According to the UK Mental Health Foundation, 1 in 3 people now have problems with sleep. In the last 50 years, The National Sleep Foundation says the average amount of sleep we get has reduced from 8 to 7 hours – that’s a month of sleep lost each year.
People who struggle with sleep often fall into 2 categories:
Those who can't get to sleep
Those who wake in the middle of the night or the early hours
Sleep can be affected by myriad factors like stress, anxiety, depression or chronic pain, to name a few, and often when we’ve had a bad night’s sleep, we don’t feel on top of our game mentally or physically.
Sleep offers the body time to repair and recharge each night. Between the hours of 10pm-2am the real physical repair process happens, and between 2-6am psychological repair processes take place – a little spring clean for the brain.
There’s no simple answer to how much sleep we need as every individual is different, and healthy sleep patterns can range from 4 to 10 hours per night. Although 4 is at the lower end and we certainly wouldn’t recommend this amount of sleep for a long period of time.
Ayurveda offers deep insights into the nature of sleep by looking at mind-body types, or doshas, and states that if sleep happens at the right time, you’ll be cheerful, strong, disease-free and might even live to be a centenarian! Take a look at your dosha type below and see if any of them ring true, you might find out why some people are vulnerable to disturbed sleep, while others can neck an espresso martini before bed and start snoring within seconds.
You may generally be more alert and wakeful. When aggravated, you’re likely to wake in the night and struggle to get back to sleep between 2 and 6am. Vata types are generally light sleepers, needing black out blinds and earplugs and preferring a soft, cosy bed. You may find teeth grinding, sleepwalking and sleep talking are commonplace.
Pukka's Head of Herbal Education, Jo Webber, explains: ‘Getting a regular routine is really important and ensure you wind down early evening with warm bath or gentle yoga stretches. Sleep by 9.30pm if you can, latest by 10pm. Vata types are also encouraged to get plenty of rest, or cat-naps, at any time of the day.’
Diet wise, try cutting out caffeine to see if your sleep improves as vata types may not be able to tolerate a coffee even after breakfast. Jo recommends drinking teas containing herbs such as liquorice, fennel, cardamom or tulsi throughout the day and especially in the evening, to allow the mind to calm a lot quicker come bedtime.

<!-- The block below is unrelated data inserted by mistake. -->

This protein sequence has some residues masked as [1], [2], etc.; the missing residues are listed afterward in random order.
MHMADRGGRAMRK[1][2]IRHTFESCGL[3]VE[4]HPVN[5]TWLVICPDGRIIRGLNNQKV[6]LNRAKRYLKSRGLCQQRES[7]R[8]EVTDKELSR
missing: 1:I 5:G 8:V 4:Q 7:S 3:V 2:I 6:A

Jo explains that ‘difficulty falling asleep is the classic pitta-type sleep disorder as high pitta can be mentally stimulating, overwhelming any desire to sleep’. Pitta types may become night owls, and you may be more restless in the night, with the tendency to overheat, therefore preferring fewer or thinner covers.
Aim to limit distractions in the evening, such as screens, in order to sleep around 10pm.
‘Keeping your bedroom cool with plenty of ventilation is also helpful,’ says Jo who adds that less spice in your evening meal as well as limiting coffee and alcohol will also help. Try drinking teas containing chamomile, rose, mint or licorice to cool and soothe throughout the day. These are especially helpful in the evening.
Kapha types are heavy sleepers, rarely disturbed or awakened. However, they are the most likely to have a sleep condition called sleep apnoea (breathing difficulties) and are more likely to need to urinate in the night. They love soft beds with lots of warm covers. Kapha types don’t often need as much sleep as they have, which can lead to difficulties waking up. Invigorating teas such as those with ginger, clove, pepper, turmeric or cinnamon will stimulate and revitalise this dosha.
‘Relaxed kapha types tend to sleep very well, but if not, aim for more stimulation, exercise and activity in the day to balance this dosha,’ recommends Jo, who warns that kaphas shouldn’t nap in the day and interestingly, should also avoid lie-ins! When it comes to food, avoid heavy, sweet foods in the evening such as wheat, cheese and yoghurt. Try a light dinner instead such as a bowl of soup and aim to finish dinner at least three hours prior to bedtime.
Jo adds: ‘Invigorating teas such as those with ginger, clove, pepper, turmeric or cinnamon will stimulate and revitalise this dosha.’
Sleep hygiene works on the idea that many (but not all) sleep problems are due to bad habits. Here are three very simple steps you can take to improve your sleep hygiene. We know you’ve heard these before, but have you mindfully tried each one, or just thought about them? How did you get on?
Go to bed and get up at the same time each day – it’s so simple but we rarely do it
Use your bedroom for sleeping and relaxing only – absolutely no screen time
Try some breathing techniques as you lie in bed, like inhaling for a count of 3 or 4 and exhaling to a count of 6 or 8. This helps relax the nervous system
You could try some herbs to aid your sleep as well. Wholistic Ashwagandha is a hero herb for helping calm anxious nerves. Valerian is another traditional sleeping tonic and natural sedative used in lots of sleeping tablets, including our very own Night Time Capsules, which also contains ashwagandha. Not forgetting our sweet, organic Night Time, which can help soothe you into a blissful sleep.